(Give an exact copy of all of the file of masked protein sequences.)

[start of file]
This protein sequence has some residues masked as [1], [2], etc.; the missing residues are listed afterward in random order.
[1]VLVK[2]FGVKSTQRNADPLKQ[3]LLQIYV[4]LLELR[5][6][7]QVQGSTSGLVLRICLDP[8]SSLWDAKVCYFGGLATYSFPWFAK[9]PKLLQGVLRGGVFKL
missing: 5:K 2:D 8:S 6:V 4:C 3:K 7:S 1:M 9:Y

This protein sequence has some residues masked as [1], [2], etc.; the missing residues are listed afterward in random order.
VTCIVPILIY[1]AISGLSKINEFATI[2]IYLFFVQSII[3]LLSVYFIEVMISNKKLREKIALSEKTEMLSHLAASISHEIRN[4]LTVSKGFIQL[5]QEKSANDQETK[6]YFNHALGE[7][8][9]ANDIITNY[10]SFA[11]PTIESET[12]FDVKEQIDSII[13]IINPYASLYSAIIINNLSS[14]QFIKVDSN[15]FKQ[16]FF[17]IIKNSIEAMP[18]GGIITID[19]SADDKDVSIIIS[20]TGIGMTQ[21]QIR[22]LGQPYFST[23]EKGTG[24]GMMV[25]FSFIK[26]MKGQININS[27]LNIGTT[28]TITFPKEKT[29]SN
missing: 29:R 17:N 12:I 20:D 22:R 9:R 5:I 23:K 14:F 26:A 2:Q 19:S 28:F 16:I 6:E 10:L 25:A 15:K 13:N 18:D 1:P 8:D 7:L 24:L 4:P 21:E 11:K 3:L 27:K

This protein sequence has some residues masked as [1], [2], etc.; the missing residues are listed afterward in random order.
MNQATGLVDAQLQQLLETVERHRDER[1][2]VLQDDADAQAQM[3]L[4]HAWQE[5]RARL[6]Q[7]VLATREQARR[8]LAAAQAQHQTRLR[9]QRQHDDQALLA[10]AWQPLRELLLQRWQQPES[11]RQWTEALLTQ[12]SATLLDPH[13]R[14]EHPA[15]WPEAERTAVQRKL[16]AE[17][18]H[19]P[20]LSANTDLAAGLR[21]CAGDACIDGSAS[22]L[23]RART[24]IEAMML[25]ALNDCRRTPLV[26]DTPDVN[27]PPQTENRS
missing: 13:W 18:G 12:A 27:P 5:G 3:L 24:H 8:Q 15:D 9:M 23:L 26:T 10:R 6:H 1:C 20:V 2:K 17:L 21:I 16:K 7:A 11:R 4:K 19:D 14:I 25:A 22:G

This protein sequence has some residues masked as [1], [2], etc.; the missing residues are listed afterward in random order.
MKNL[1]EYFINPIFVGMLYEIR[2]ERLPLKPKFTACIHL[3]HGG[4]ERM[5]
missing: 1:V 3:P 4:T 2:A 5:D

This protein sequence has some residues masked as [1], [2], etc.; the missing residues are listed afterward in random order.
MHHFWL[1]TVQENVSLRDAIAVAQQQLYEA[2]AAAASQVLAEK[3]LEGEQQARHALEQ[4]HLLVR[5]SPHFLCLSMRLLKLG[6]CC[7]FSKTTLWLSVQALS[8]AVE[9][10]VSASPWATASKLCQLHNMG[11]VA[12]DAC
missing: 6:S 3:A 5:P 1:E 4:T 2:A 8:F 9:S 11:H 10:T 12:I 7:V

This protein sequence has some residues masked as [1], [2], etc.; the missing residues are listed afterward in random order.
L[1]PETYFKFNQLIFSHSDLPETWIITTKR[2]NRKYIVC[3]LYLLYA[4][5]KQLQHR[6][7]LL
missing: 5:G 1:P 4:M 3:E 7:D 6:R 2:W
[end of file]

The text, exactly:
This protein sequence has some residues masked as [1], [2], etc.; the missing residues are listed afterward in random order.
[1]VLVK[2]FGVKSTQRNADPLKQ[3]LLQIYV[4]LLELR[5][6][7]QVQGSTSGLVLRICLDP[8]SSLWDAKVCYFGGLATYSFPWFAK[9]PKLLQGVLRGGVFKL
missing: 5:K 2:D 8:S 6:V 4:C 3:K 7:S 1:M 9:Y

This protein sequence has some residues masked as [1], [2], etc.; the missing residues are listed afterward in random order.
VTCIVPILIY[1]AISGLSKINEFATI[2]IYLFFVQSII[3]LLSVYFIEVMISNKKLREKIALSEKTEMLSHLAASISHEIRN[4]LTVSKGFIQL[5]QEKSANDQETK[6]YFNHALGE[7][8][9]ANDIITNY[10]SFA[11]PTIESET[12]FDVKEQIDSII[13]IINPYASLYSAIIINNLSS[14]QFIKVDSN[15]FKQ[16]FF[17]IIKNSIEAMP[18]GGIITID[19]SADDKDVSIIIS[20]TGIGMTQ[21]QIR[22]LGQPYFST[23]EKGTG[24]GMMV[25]FSFIK[26]MKGQININS[27]LNIGTT[28]TITFPKEKT[29]SN
missing: 29:R 17:N 12:I 20:D 22:R 9:R 5:I 23:K 14:F 26:A 2:Q 19:S 28:F 16:I 6:E 10:L 25:A 15:K 13:N 18:D 1:P 8:D 7:L 24:L 4:P 21:E 11:K 3:L 27:K

This protein sequence has some residues masked as [1], [2], etc.; the missing residues are listed afterward in random order.
MNQATGLVDAQLQQLLETVERHRDER[1][2]VLQDDADAQAQM[3]L[4]HAWQE[5]RARL[6]Q[7]VLATREQARR[8]LAAAQAQHQTRLR[9]QRQHDDQALLA[10]AWQPLRELLLQRWQQPES[11]RQWTEALLTQ[12]SATLLDPH[13]R[14]EHPA[15]WPEAERTAVQRKL[16]AE[17][18]H[19]P[20]LSANTDLAAGLR[21]CAGDACIDGSAS[22]L[23]RART[24]IEAMML[25]ALNDCRRTPLV[26]DTPDVN[27]PPQTENRS
missing: 13:W 18:G 12:A 27:P 5:G 3:L 24:H 8:Q 15:D 9:M 23:L 26:T 10:R 6:H 1:C 20:V 2:K 17:L 21:I 16:K 7:A 11:R 4:K 19:D 14:I 25:A 22:G

This protein sequence has some residues masked as [1], [2], etc.; the missing residues are listed afterward in random order.
MKNL[1]EYFINPIFVGMLYEIR[2]ERLPLKPKFTACIHL[3]HGG[4]ERM[5]
missing: 1:V 3:P 4:T 2:A 5:D

This protein sequence has some residues masked as [1], [2], etc.; the missing residues are listed afterward in random order.
MHHFWL[1]TVQENVSLRDAIAVAQQQLYEA[2]AAAASQVLAEK[3]LEGEQQARHALEQ[4]HLLVR[5]SPHFLCLSMRLLKLG[6]CC[7]FSKTTLWLSVQALS[8]AVE[9][10]VSASPWATASKLCQLHNMG[11]VA[12]DAC
missing: 6:S 3:A 5:P 1:E 4:T 2:A 8:F 9:S 11:H 10:T 12:I 7:V

This protein sequence has some residues masked as [1], [2], etc.; the missing residues are listed afterward in random order.
L[1]PETYFKFNQLIFSHSDLPETWIITTKR[2]NRKYIVC[3]LYLLYA[4][5]KQLQHR[6][7]LL
missing: 5:G 1:P 4:M 3:E 7:D 6:R 2:W